He said Schweb broke the strike by threatening to take the strikers to court, but has given tenants small reductions in their rent and has improved maintenance. He said CASA and a Schweb representative were still negotiating over a parking fee of $10 per vehicle per month, and a monthly water fee of $45.

Westgate of Laurel is just outside city limits, and city officials were not involved in those negotiations.

A Schweb employee at the Westgate rental office said she was not authorized to comment on these issues. Emails from the writer to a Schweb regional manager were not responded to by press time.

Tipped off by Councilmembers DeWalt and Mitchell, CASA also investigated rent increases at Patuxent Place, in the 600 block of Main Street. Manesh recently acquired these units, also, and he again agreed to reduce the increases, Benitez-Perez said. The two city councilmembers and representatives from Dernoga’s office, along with state Del. Mary Lehman, were involved in those negotiations.

Manesh, a Potomac-based commercial real estate broker and investor as well as owner of Cameron’s Seafood Restaurant, in Laurel, said he believed the settlements were positive. “We were able to help every tenant in every situation. I’m very proud of that.”

But he said he opposed a city rent-hike cap. He noted that he had invested $10 million in purchasing and improving four Laurel apartment complexes in the past two years (the others being apartments at Sixth and Main streets and on Montgomery Street, opposite Laurel Elementary School). “I was looking for an area to revitalize,” he said. “You want guys like me in Laurel.”

 “There is a severe undersupply of affordable housing and elderly housing,” Manesh acknowledged. He said he would like to be involved in developing more affordable rental units in Laurel, providing that the city government authorizes  appropriate zoning or other incentives. “I want people to have housing if they can’t afford $1,800 or $2,000,” he said.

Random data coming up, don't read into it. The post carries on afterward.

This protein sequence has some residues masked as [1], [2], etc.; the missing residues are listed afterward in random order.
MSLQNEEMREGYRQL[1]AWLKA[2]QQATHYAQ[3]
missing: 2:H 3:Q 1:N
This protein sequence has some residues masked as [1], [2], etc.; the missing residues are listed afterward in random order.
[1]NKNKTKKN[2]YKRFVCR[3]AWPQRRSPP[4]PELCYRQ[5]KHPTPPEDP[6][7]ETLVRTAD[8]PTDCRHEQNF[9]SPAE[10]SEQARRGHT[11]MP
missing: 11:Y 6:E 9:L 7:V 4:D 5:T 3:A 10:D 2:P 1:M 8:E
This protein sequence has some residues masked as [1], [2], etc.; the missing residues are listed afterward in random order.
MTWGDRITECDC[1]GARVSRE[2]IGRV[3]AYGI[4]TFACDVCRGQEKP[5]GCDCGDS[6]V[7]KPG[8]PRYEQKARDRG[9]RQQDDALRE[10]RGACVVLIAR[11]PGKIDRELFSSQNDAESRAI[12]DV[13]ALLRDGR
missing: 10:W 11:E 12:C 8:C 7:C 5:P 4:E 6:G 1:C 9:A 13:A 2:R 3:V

After the Patuxent Place resolution, “more tenants in Laurel began to reach out about rent increases and lack of maintenance,” Benitez-Perez said. “We saw this was an issue we didn’t have the capacity to handle — to negotiate with every landlord.” So CASA reached out to LARS and the other organizations.

Mitchell said that he and DeWalt will propose that the city council adopt a law that establishes a rental registry, that would require landlords to pay a small annual fee and report information on their holdings, including any rent increases and changes in ownership. They also plan to propose a cap on annual rent hikes that would be tied to the Consumer Price Index, with a provision allowing landlords to apply for higher increases to cover improvements or other specific considerations.

Moe said his staff has prepared a number of measures for consideration, including possible expansion of the workforce housing law and a possible inflation-adjusted rent cap. But he cautioned that any such legislation is complicated, and would require careful review. “The public should be able to chime in, tenants as well as landlords,” he said. 

leer el artículo en español